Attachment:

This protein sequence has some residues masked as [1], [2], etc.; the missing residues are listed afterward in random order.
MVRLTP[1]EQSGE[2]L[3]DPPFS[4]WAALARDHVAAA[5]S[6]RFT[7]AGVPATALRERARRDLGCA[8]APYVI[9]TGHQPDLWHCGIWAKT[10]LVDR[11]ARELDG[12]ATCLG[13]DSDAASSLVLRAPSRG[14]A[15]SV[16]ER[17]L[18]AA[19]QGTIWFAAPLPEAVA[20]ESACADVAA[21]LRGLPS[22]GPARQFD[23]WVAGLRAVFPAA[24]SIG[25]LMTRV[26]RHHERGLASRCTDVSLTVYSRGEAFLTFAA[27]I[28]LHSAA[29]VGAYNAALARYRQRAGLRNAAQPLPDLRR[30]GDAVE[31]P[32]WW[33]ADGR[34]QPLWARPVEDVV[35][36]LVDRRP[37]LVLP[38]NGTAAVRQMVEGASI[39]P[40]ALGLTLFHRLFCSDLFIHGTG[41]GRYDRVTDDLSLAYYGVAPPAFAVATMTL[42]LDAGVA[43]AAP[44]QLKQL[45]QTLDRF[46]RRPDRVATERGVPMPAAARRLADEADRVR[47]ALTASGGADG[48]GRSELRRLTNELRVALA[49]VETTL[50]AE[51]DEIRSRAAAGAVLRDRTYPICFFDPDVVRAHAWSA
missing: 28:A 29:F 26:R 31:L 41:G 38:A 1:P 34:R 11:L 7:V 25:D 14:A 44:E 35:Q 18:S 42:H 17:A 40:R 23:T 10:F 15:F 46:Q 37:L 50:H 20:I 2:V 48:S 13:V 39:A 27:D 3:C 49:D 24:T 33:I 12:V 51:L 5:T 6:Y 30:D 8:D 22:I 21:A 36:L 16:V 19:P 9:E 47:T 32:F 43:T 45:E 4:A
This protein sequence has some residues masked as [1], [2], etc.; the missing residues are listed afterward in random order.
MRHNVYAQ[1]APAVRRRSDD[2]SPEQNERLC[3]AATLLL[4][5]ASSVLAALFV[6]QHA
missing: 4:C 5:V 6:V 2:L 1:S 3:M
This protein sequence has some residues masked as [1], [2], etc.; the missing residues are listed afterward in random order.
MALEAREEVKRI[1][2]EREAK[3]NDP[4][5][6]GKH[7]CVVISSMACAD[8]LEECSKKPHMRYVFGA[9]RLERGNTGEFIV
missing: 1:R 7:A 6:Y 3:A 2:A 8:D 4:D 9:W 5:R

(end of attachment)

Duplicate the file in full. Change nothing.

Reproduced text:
This protein sequence has some residues masked as [1], [2], etc.; the missing residues are listed afterward in random order.
MVRLTP[1]EQSGE[2]L[3]DPPFS[4]WAALARDHVAAA[5]S[6]RFT[7]AGVPATALRERARRDLGCA[8]APYVI[9]TGHQPDLWHCGIWAKT[10]LVDR[11]ARELDG[12]ATCLG[13]DSDAASSLVLRAPSRG[14]A[15]SV[16]ER[17]L[18]AA[19]QGTIWFAAPLPEAVA[20]ESACADVAA[21]LRGLPS[22]GPARQFD[23]WVAGLRAVFPAA[24]SIG[25]LMTRV[26]RHHERGLASRCTDVSLTVYSRGEAFLTFAA[27]I[28]LHSAA[29]VGAYNAALARYRQRAGLRNAAQPLPDLRR[30]GDAVE[31]P[32]WW[33]ADGR[34]QPLWARPVEDVV[35][36]LVDRRP[37]LVLP[38]NGTAAVRQMVEGASI[39]P[40]ALGLTLFHRLFCSDLFIHGTG[41]GRYDRVTDDLSLAYYGVAPPAFAVATMTL[42]LDAGVA[43]AAP[44]QLKQL[45]QTLDRF[46]RRPDRVATERGVPMPAAARRLADEADRVR[47]ALTASGGADG[48]GRSELRRLTNELRVALA[49]VETTL[50]AE[51]DEIRSRAAAGAVLRDRTYPICFFDPDVVRAHAWSA
missing: 28:A 29:F 26:R 31:L 41:G 38:A 1:P 34:R 11:L 7:V 25:D 14:A 44:E 35:Q 18:S 42:H 17:A 40:R 23:T 10:F 15:F 46:Q 37:L 50:H 20:I 2:V 48:S 13:V 39:A 27:D 3:C 49:D 24:T 33:I 12:V 51:L 5:T 6:Y 30:D 8:D 22:I 21:A 36:L 16:V 19:P 9:E 47:T 32:F 43:T 45:E 4:A
This protein sequence has some residues masked as [1], [2], etc.; the missing residues are listed afterward in random order.
MRHNVYAQ[1]APAVRRRSDD[2]SPEQNERLC[3]AATLLL[4][5]ASSVLAALFV[6]QHA
missing: 4:C 5:V 6:V 2:L 1:S 3:M
This protein sequence has some residues masked as [1], [2], etc.; the missing residues are listed afterward in random order.
MALEAREEVKRI[1][2]EREAK[3]NDP[4][5][6]GKH[7]CVVISSMACAD[8]LEECSKKPHMRYVFGA[9]RLERGNTGEFIV
missing: 1:R 7:A 6:Y 3:A 2:A 8:D 4:D 9:W 5:R